# How to tell how much information I lose when I simplify the graph data structure with respect to unsimplified graph?

I have the following problem: I have some sort of data (that I can't publish here, but they are in the form of points with XYZ coordinates) and I can represent them as a collection of graphs i.e. $$Q = \{G_1, G_2 ... G_t\}$$, where for every node there is an associated set of features, e.g. node $$u_i$$ has feature vector $$\mathcal{F}_i$$ and the features are changing between graphs (but graph structure does not). The resulting graphs are big in size with this approach. Therefore I decided to make the graphs smaller, by truncating some of the nodes and edges. And I would like to calculate how much information I lose when I simplify the graphs with respect to the not simplified graphs or original data. I would like to get something like "This graph explains 77% variance in the data" And the truncated graphs "This graph explains 55% variance in the data".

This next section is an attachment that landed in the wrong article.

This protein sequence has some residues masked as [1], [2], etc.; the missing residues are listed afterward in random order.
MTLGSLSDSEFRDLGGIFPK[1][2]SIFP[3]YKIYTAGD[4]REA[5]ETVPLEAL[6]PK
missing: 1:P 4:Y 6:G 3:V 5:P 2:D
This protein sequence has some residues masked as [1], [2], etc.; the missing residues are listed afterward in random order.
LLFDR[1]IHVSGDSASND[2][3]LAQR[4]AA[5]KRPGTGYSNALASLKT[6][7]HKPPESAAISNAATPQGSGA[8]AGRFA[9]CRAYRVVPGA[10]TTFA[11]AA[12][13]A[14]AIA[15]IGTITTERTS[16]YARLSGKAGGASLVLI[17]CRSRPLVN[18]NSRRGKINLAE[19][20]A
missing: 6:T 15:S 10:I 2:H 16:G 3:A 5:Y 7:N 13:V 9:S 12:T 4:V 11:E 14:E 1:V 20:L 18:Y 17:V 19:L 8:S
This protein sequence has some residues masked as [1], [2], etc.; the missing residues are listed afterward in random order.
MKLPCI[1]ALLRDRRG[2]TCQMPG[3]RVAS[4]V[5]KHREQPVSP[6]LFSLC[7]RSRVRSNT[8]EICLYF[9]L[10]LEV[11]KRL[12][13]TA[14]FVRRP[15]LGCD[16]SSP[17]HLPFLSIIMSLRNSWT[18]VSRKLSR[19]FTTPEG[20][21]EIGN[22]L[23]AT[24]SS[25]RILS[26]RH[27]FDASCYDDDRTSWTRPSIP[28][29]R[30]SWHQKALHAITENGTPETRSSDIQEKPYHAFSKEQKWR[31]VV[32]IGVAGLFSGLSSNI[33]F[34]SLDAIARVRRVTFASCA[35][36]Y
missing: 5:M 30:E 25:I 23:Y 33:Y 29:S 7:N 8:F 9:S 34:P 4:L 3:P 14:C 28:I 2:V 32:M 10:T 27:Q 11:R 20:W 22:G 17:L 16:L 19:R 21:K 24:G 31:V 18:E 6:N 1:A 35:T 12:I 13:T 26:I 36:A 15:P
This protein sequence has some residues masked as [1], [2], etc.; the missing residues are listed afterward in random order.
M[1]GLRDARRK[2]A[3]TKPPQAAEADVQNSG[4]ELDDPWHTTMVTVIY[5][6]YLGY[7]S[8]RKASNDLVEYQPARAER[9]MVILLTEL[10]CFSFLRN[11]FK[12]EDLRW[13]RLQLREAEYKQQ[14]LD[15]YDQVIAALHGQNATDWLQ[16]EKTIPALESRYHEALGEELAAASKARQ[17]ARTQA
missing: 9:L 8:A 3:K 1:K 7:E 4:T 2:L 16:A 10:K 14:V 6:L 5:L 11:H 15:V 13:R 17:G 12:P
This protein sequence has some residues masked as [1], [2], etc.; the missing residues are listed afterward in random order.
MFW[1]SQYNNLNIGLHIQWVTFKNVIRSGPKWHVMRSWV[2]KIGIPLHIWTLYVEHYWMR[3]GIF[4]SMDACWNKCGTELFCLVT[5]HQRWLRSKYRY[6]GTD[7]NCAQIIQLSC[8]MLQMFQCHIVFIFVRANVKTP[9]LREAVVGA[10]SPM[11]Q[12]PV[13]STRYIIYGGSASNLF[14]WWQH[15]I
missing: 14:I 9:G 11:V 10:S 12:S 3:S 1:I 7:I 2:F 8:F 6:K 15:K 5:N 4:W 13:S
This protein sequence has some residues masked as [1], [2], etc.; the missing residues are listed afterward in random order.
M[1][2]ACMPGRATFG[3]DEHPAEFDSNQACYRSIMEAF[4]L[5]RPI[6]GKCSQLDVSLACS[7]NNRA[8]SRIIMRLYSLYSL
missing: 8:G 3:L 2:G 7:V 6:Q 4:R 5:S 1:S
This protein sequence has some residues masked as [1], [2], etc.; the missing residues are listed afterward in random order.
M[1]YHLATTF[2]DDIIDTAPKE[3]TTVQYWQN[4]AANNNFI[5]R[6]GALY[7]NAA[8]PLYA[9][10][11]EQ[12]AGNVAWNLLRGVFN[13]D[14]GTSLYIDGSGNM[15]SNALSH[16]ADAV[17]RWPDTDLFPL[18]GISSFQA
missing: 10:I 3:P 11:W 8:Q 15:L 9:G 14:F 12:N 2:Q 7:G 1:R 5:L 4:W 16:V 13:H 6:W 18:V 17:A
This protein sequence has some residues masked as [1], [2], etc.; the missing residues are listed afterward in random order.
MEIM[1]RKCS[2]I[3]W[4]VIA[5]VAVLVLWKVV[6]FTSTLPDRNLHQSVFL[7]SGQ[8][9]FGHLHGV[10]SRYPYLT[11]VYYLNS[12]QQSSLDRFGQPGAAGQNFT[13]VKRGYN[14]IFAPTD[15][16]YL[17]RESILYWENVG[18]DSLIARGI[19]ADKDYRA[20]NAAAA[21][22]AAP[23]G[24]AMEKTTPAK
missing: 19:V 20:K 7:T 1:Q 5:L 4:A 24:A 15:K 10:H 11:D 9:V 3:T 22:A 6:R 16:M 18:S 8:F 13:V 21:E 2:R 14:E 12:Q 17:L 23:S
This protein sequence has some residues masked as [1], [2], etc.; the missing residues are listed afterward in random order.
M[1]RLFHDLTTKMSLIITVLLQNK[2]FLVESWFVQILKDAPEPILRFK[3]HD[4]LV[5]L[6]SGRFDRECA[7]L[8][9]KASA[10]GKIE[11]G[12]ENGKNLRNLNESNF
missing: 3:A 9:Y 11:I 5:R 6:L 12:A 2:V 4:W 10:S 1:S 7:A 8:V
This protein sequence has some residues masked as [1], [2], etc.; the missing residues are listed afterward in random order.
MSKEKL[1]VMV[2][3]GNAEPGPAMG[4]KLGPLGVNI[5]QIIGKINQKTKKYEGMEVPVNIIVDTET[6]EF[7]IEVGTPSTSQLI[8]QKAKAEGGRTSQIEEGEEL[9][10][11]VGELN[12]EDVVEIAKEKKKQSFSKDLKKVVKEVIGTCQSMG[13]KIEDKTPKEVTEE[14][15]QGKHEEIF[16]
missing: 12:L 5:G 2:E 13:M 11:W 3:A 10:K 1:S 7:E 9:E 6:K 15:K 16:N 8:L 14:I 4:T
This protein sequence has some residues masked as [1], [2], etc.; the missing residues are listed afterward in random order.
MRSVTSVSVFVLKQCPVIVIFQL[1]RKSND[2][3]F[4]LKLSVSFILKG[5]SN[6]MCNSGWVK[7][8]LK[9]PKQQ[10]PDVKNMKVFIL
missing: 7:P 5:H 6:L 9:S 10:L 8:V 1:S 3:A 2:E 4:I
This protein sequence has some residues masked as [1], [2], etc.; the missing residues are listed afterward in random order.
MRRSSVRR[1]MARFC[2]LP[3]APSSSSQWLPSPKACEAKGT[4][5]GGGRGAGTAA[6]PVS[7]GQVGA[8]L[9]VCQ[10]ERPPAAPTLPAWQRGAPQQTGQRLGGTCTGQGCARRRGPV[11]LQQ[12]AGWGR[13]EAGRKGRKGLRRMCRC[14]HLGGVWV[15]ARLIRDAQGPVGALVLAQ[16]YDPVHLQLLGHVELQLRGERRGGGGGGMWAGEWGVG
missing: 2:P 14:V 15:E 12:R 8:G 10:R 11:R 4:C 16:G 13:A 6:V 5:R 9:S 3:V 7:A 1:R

The question is then fallowing: How to tell how much information I lose when I simplify the graph data structure.

Edit: Also the feature vector can be replaced with weighted edges. I think it can make the problem a bit simpler to solve.

• "Features are changing" means change value in feature vector? Jul 3, 2020 at 4:39